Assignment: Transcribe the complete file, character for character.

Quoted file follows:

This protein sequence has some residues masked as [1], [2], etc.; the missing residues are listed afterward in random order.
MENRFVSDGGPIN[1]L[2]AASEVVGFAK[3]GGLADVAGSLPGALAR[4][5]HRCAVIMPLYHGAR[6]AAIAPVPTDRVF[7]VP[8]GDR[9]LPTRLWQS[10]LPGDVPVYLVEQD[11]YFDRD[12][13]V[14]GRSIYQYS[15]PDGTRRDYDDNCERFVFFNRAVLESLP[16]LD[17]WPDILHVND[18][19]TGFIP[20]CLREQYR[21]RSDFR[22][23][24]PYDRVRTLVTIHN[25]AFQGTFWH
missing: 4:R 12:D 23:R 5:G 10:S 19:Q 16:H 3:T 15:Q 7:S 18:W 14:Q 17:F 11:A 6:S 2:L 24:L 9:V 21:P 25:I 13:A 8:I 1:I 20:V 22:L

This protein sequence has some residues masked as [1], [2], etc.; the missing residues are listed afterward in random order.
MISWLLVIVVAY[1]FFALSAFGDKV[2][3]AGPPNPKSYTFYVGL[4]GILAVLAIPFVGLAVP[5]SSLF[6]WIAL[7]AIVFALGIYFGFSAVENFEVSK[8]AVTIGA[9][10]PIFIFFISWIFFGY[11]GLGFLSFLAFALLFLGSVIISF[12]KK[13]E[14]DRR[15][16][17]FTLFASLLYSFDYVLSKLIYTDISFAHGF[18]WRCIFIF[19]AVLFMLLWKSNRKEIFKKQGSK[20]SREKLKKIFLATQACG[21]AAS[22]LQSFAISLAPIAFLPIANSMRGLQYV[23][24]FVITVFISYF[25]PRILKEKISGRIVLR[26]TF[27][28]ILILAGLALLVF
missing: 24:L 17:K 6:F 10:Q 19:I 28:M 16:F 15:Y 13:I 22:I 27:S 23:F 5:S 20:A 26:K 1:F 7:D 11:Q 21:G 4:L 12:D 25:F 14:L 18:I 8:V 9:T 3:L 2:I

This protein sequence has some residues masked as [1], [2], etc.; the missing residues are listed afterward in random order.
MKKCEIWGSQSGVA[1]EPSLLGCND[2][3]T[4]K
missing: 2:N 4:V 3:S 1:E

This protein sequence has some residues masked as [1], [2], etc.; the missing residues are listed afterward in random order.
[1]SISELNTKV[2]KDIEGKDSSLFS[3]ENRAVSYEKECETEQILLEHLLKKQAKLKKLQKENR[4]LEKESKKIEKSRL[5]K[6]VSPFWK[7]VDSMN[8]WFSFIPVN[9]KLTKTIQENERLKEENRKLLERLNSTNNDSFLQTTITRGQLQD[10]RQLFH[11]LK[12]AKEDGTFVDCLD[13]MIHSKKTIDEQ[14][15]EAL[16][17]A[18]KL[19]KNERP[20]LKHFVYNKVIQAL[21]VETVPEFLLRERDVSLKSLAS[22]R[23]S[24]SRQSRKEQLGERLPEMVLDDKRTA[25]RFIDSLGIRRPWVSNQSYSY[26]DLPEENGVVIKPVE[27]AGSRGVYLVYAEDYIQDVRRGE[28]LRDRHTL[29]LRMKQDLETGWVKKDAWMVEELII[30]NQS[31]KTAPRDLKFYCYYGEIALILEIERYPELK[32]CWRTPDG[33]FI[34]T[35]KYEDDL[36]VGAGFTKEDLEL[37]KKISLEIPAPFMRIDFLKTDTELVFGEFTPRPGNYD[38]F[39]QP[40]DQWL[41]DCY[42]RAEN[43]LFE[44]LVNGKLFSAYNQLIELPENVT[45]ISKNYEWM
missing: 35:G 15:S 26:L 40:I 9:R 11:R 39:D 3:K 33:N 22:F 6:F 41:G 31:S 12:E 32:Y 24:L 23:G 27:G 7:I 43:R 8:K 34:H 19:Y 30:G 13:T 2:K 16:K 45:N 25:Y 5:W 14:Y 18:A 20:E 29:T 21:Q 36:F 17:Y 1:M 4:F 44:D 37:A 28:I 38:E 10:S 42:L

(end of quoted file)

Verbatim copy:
This protein sequence has some residues masked as [1], [2], etc.; the missing residues are listed afterward in random order.
MENRFVSDGGPIN[1]L[2]AASEVVGFAK[3]GGLADVAGSLPGALAR[4][5]HRCAVIMPLYHGAR[6]AAIAPVPTDRVF[7]VP[8]GDR[9]LPTRLWQS[10]LPGDVPVYLVEQD[11]YFDRD[12][13]V[14]GRSIYQYS[15]PDGTRRDYDDNCERFVFFNRAVLESLP[16]LD[17]WPDILHVND[18][19]TGFIP[20]CLREQYR[21]RSDFR[22][23][24]PYDRVRTLVTIHN[25]AFQGTFWH
missing: 4:R 12:D 23:R 5:G 10:S 19:Q 16:H 3:T 15:Q 7:S 18:W 14:Q 17:F 11:A 6:S 2:L 24:L 9:V 21:P 25:I 13:A 8:I 1:I 20:V 22:L

This protein sequence has some residues masked as [1], [2], etc.; the missing residues are listed afterward in random order.
MISWLLVIVVAY[1]FFALSAFGDKV[2][3]AGPPNPKSYTFYVGL[4]GILAVLAIPFVGLAVP[5]SSLF[6]WIAL[7]AIVFALGIYFGFSAVENFEVSK[8]AVTIGA[9][10]PIFIFFISWIFFGY[11]GLGFLSFLAFALLFLGSVIISF[12]KK[13]E[14]DRR[15][16][17]FTLFASLLYSFDYVLSKLIYTDISFAHGF[18]WRCIFIF[19]AVLFMLLWKSNRKEIFKKQGSK[20]SREKLKKIFLATQACG[21]AAS[22]LQSFAISLAPIAFLPIANSMRGLQYV[23][24]FVITVFISYF[25]PRILKEKISGRIVLR[26]TF[27][28]ILILAGLALLVF
missing: 24:L 17:K 6:F 10:Q 19:I 28:M 16:F 15:Y 13:I 22:I 27:S 23:F 5:S 20:A 26:K 1:F 7:D 11:Q 21:G 4:L 12:D 25:F 14:L 18:I 8:V 9:T 3:L 2:I

This protein sequence has some residues masked as [1], [2], etc.; the missing residues are listed afterward in random order.
MKKCEIWGSQSGVA[1]EPSLLGCND[2][3]T[4]K
missing: 2:N 4:V 3:S 1:E

This protein sequence has some residues masked as [1], [2], etc.; the missing residues are listed afterward in random order.
[1]SISELNTKV[2]KDIEGKDSSLFS[3]ENRAVSYEKECETEQILLEHLLKKQAKLKKLQKENR[4]LEKESKKIEKSRL[5]K[6]VSPFWK[7]VDSMN[8]WFSFIPVN[9]KLTKTIQENERLKEENRKLLERLNSTNNDSFLQTTITRGQLQD[10]RQLFH[11]LK[12]AKEDGTFVDCLD[13]MIHSKKTIDEQ[14][15]EAL[16][17]A[18]KL[19]KNERP[20]LKHFVYNKVIQAL[21]VETVPEFLLRERDVSLKSLAS[22]R[23]S[24]SRQSRKEQLGERLPEMVLDDKRTA[25]RFIDSLGIRRPWVSNQSYSY[26]DLPEENGVVIKPVE[27]AGSRGVYLVYAEDYIQDVRRGE[28]LRDRHTL[29]LRMKQDLETGWVKKDAWMVEELII[30]NQS[31]KTAPRDLKFYCYYGEIALILEIERYPELK[32]CWRTPDG[33]FI[34]T[35]KYEDDL[36]VGAGFTKEDLEL[37]KKISLEIPAPFMRIDFLKTDTELVFGEFTPRPGNYD[38]F[39]QP[40]DQWL[41]DCY[42]RAEN[43]LFE[44]LVNGKLFSAYNQLIELPENVT[45]ISKNYEWM
missing: 35:G 15:S 26:L 40:I 9:R 11:R 39:D 3:K 33:N 22:F 6:F 41:G 31:S 12:E 32:Y 24:L 23:G 27:G 7:I 43:R 8:K 34:H 19:Y 30:G 13:T 2:K 16:K 45:N 25:Y 5:W 14:Y 18:A 20:E 29:T 21:Q 36:F 17:Y 1:M 4:F 44:D 37:A 28:I 38:E 10:S 42:L